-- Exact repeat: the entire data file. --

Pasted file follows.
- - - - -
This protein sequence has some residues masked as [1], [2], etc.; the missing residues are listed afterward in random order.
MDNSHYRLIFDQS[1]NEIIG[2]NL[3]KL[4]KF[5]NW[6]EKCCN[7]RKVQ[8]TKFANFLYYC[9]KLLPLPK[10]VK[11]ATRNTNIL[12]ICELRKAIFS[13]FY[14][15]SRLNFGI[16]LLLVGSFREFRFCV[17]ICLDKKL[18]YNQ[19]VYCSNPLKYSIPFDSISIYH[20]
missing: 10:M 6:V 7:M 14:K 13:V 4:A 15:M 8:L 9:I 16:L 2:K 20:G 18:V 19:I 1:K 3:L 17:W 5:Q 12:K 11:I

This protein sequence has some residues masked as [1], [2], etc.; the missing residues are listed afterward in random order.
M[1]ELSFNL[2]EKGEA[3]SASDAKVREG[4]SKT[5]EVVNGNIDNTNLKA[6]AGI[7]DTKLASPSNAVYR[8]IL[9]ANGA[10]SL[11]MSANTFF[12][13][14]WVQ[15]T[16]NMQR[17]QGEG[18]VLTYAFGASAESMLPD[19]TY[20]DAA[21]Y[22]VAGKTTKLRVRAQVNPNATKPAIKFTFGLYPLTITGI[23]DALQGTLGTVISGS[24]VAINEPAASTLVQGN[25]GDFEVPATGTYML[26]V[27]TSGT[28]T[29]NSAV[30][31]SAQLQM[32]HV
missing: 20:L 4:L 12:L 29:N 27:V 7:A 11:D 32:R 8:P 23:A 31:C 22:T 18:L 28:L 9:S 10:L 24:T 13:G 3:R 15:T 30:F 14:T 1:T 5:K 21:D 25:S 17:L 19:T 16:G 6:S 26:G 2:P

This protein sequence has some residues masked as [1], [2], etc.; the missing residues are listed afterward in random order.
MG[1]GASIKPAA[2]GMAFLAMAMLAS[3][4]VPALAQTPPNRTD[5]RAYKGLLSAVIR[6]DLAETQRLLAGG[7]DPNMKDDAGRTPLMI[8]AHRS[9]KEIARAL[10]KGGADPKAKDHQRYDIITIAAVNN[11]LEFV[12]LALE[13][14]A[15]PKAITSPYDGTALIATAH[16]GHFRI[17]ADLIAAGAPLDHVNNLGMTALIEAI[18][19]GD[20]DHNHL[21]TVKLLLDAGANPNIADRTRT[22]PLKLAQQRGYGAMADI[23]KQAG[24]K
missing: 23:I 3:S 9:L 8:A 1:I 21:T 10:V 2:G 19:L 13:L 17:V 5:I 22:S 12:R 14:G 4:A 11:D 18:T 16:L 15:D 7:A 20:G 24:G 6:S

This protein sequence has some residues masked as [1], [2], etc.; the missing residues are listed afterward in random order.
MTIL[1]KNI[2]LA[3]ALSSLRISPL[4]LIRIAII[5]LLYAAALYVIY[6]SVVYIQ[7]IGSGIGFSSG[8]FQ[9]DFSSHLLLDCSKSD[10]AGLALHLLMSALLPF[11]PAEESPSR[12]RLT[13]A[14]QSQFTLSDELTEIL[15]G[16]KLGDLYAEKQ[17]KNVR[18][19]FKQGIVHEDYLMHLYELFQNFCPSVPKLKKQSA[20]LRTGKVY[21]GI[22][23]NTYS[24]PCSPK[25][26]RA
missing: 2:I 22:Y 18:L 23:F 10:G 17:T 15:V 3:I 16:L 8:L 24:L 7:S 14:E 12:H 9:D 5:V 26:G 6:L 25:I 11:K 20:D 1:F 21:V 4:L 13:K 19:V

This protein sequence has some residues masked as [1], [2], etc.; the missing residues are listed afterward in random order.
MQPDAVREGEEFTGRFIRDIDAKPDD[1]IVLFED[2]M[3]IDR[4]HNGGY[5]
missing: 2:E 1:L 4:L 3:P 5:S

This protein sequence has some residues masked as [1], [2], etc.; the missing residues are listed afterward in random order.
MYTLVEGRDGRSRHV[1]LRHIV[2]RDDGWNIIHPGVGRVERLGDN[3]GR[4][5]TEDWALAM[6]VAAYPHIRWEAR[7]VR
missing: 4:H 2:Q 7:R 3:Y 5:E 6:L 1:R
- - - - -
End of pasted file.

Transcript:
This protein sequence has some residues masked as [1], [2], etc.; the missing residues are listed afterward in random order.
MDNSHYRLIFDQS[1]NEIIG[2]NL[3]KL[4]KF[5]NW[6]EKCCN[7]RKVQ[8]TKFANFLYYC[9]KLLPLPK[10]VK[11]ATRNTNIL[12]ICELRKAIFS[13]FY[14][15]SRLNFGI[16]LLLVGSFREFRFCV[17]ICLDKKL[18]YNQ[19]VYCSNPLKYSIPFDSISIYH[20]
missing: 10:M 6:V 7:M 14:K 13:V 4:A 15:M 8:L 9:I 16:L 2:K 20:G 18:V 19:I 1:K 3:L 17:W 5:Q 12:K 11:I

This protein sequence has some residues masked as [1], [2], etc.; the missing residues are listed afterward in random order.
M[1]ELSFNL[2]EKGEA[3]SASDAKVREG[4]SKT[5]EVVNGNIDNTNLKA[6]AGI[7]DTKLASPSNAVYR[8]IL[9]ANGA[10]SL[11]MSANTFF[12][13][14]WVQ[15]T[16]NMQR[17]QGEG[18]VLTYAFGASAESMLPD[19]TY[20]DAA[21]Y[22]VAGKTTKLRVRAQVNPNATKPAIKFTFGLYPLTITGI[23]DALQGTLGTVISGS[24]VAINEPAASTLVQGN[25]GDFEVPATGTYML[26]V[27]TSGT[28]T[29]NSAV[30][31]SAQLQM[32]HV
missing: 20:L 4:L 12:L 29:N 27:V 7:A 11:D 32:R 8:P 23:A 31:C 22:T 18:L 28:L 9:S 10:L 24:T 13:G 3:R 15:T 30:F 14:T 1:T 5:K 21:D 25:S 17:L 19:T 16:G 6:S 26:G 2:P

This protein sequence has some residues masked as [1], [2], etc.; the missing residues are listed afterward in random order.
MG[1]GASIKPAA[2]GMAFLAMAMLAS[3][4]VPALAQTPPNRTD[5]RAYKGLLSAVIR[6]DLAETQRLLAGG[7]DPNMKDDAGRTPLMI[8]AHRS[9]KEIARAL[10]KGGADPKAKDHQRYDIITIAAVNN[11]LEFV[12]LALE[13][14]A[15]PKAITSPYDGTALIATAH[16]GHFRI[17]ADLIAAGAPLDHVNNLGMTALIEAI[18][19]GD[20]DHNHL[21]TVKLLLDAGANPNIADRTRT[22]PLKLAQQRGYGAMADI[23]KQAG[24]K
missing: 23:I 3:S 9:L 8:A 1:I 21:T 10:V 2:G 19:L 13:L 17:V 5:I 22:S 12:R 14:G 4:A 11:D 18:T 16:L 15:D 7:A 20:G 24:G 6:S

This protein sequence has some residues masked as [1], [2], etc.; the missing residues are listed afterward in random order.
MTIL[1]KNI[2]LA[3]ALSSLRISPL[4]LIRIAII[5]LLYAAALYVIY[6]SVVYIQ[7]IGSGIGFSSG[8]FQ[9]DFSSHLLLDCSKSD[10]AGLALHLLMSALLPF[11]PAEESPSR[12]RLT[13]A[14]QSQFTLSDELTEIL[15]G[16]KLGDLYAEKQ[17]KNVR[18][19]FKQGIVHEDYLMHLYELFQNFCPSVPKLKKQSA[20]LRTGKVY[21]GI[22][23]NTYS[24]PCSPK[25][26]RA
missing: 2:I 22:Y 18:L 23:F 10:G 17:T 15:V 3:I 16:L 8:L 24:L 7:S 14:E 12:H 9:D 5:V 26:G 6:L 25:I 11:K 20:D 1:F 21:V 4:L 13:K 19:V

This protein sequence has some residues masked as [1], [2], etc.; the missing residues are listed afterward in random order.
MQPDAVREGEEFTGRFIRDIDAKPDD[1]IVLFED[2]M[3]IDR[4]HNGGY[5]
missing: 2:E 1:L 4:L 3:P 5:S

This protein sequence has some residues masked as [1], [2], etc.; the missing residues are listed afterward in random order.
MYTLVEGRDGRSRHV[1]LRHIV[2]RDDGWNIIHPGVGRVERLGDN[3]GR[4][5]TEDWALAM[6]VAAYPHIRWEAR[7]VR
missing: 4:H 2:Q 7:R 3:Y 5:E 6:L 1:R